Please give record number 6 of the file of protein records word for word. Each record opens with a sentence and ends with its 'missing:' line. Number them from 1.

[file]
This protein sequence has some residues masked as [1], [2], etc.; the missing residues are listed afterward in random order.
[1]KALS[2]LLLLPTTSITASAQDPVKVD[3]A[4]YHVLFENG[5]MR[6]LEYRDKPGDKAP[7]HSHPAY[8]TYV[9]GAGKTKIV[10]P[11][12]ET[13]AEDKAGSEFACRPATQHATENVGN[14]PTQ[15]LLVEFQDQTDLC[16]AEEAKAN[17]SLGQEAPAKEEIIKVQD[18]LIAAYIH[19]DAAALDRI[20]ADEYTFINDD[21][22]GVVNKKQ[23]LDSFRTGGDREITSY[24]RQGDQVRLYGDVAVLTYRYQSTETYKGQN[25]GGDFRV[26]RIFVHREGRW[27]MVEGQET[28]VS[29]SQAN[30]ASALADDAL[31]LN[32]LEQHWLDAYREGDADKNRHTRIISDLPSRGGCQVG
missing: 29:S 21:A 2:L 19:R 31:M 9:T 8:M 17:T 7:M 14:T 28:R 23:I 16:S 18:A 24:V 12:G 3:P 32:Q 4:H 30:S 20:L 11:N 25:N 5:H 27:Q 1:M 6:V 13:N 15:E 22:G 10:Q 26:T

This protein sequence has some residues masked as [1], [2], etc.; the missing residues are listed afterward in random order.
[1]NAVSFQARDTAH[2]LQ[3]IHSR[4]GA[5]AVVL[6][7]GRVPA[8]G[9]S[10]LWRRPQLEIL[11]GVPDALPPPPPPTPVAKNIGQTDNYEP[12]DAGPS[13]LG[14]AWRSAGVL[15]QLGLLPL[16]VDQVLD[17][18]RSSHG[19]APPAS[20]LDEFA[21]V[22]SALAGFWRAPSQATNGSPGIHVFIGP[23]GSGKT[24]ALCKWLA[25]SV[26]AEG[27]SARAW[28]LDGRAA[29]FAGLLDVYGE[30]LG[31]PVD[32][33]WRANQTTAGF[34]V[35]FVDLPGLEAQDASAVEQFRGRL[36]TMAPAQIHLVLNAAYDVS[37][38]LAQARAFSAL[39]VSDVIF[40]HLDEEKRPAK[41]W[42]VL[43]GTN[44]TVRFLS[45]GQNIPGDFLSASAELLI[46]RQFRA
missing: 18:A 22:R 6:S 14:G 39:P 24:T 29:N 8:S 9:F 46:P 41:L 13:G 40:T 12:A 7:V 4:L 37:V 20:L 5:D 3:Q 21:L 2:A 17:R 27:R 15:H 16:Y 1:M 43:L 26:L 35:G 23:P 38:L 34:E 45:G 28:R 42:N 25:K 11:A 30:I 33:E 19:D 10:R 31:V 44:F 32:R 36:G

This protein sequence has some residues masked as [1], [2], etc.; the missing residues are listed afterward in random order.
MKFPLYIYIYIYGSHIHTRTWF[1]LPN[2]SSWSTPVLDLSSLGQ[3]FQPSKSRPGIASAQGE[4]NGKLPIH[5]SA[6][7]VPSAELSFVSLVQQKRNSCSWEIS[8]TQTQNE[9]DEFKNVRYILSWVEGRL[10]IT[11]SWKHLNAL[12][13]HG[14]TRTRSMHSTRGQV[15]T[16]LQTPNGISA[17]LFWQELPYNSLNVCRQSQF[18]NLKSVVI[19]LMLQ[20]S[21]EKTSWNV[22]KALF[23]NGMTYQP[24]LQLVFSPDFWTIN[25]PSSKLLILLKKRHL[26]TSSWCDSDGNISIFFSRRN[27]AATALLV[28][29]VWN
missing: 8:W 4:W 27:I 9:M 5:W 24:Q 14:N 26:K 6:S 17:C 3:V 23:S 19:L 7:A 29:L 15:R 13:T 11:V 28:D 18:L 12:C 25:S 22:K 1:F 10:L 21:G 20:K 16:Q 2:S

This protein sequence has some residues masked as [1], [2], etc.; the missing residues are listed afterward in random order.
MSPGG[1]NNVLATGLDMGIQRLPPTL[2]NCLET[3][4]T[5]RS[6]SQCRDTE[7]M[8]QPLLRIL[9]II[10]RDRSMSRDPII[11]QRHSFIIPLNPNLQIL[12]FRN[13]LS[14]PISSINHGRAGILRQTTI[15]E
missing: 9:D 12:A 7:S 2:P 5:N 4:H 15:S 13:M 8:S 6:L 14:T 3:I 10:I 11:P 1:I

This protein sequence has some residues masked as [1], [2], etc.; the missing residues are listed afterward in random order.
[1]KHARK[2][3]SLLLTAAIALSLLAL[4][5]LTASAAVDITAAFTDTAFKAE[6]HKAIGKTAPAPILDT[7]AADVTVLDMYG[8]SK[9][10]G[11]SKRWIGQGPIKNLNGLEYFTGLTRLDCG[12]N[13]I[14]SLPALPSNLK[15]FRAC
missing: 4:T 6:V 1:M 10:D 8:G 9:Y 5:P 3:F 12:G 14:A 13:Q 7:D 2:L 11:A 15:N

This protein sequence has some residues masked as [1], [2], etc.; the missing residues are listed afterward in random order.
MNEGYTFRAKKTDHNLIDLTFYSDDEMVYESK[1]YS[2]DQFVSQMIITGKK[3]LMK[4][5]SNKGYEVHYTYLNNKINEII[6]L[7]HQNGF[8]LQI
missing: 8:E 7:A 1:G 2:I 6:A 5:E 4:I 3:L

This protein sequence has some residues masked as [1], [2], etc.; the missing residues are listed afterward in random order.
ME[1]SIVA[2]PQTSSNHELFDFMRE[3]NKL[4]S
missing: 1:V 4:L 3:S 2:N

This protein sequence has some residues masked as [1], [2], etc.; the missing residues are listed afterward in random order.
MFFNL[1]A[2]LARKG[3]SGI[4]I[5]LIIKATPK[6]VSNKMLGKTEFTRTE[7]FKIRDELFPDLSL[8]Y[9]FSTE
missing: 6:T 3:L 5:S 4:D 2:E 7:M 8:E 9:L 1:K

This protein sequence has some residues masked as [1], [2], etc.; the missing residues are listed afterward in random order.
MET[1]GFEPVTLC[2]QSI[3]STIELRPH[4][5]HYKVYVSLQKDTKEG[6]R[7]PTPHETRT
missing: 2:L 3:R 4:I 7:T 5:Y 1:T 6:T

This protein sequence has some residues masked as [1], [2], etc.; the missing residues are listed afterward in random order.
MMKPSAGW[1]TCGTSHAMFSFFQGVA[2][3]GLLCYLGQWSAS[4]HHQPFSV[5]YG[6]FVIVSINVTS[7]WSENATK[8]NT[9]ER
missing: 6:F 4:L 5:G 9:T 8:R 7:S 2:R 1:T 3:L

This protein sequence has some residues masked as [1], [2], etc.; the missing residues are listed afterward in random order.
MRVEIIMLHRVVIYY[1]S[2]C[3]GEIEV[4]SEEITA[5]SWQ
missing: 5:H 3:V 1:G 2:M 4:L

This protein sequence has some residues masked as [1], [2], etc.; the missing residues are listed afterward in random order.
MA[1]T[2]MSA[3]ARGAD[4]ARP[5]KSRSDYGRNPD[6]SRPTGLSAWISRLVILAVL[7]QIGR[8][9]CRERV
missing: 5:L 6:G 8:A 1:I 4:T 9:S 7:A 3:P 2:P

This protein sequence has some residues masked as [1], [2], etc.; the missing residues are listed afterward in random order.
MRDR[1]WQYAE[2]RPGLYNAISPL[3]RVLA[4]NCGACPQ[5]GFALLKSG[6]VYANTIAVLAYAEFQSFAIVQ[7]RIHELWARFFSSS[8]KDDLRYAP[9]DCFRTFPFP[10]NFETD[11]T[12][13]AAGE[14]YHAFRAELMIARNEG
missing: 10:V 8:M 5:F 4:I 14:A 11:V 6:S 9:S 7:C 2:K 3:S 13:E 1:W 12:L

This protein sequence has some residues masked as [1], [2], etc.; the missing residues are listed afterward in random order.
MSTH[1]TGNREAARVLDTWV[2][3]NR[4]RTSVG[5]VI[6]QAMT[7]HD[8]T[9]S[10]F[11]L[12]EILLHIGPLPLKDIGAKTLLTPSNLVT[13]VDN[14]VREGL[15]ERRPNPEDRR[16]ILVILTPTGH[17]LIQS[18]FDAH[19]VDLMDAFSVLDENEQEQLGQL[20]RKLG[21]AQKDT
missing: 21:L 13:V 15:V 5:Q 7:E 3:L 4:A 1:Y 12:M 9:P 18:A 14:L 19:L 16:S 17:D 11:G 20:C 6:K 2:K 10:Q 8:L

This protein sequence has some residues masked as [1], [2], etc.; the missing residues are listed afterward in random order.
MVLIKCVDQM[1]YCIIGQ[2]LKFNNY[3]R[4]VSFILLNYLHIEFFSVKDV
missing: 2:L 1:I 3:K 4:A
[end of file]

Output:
This protein sequence has some residues masked as [1], [2], etc.; the missing residues are listed afterward in random order.
MNEGYTFRAKKTDHNLIDLTFYSDDEMVYESK[1]YS[2]DQFVSQMIITGKK[3]LMK[4][5]SNKGYEVHYTYLNNKINEII[6]L[7]HQNGF[8]LQI
missing: 8:E 7:A 1:G 2:I 6:A 5:E 4:I 3:L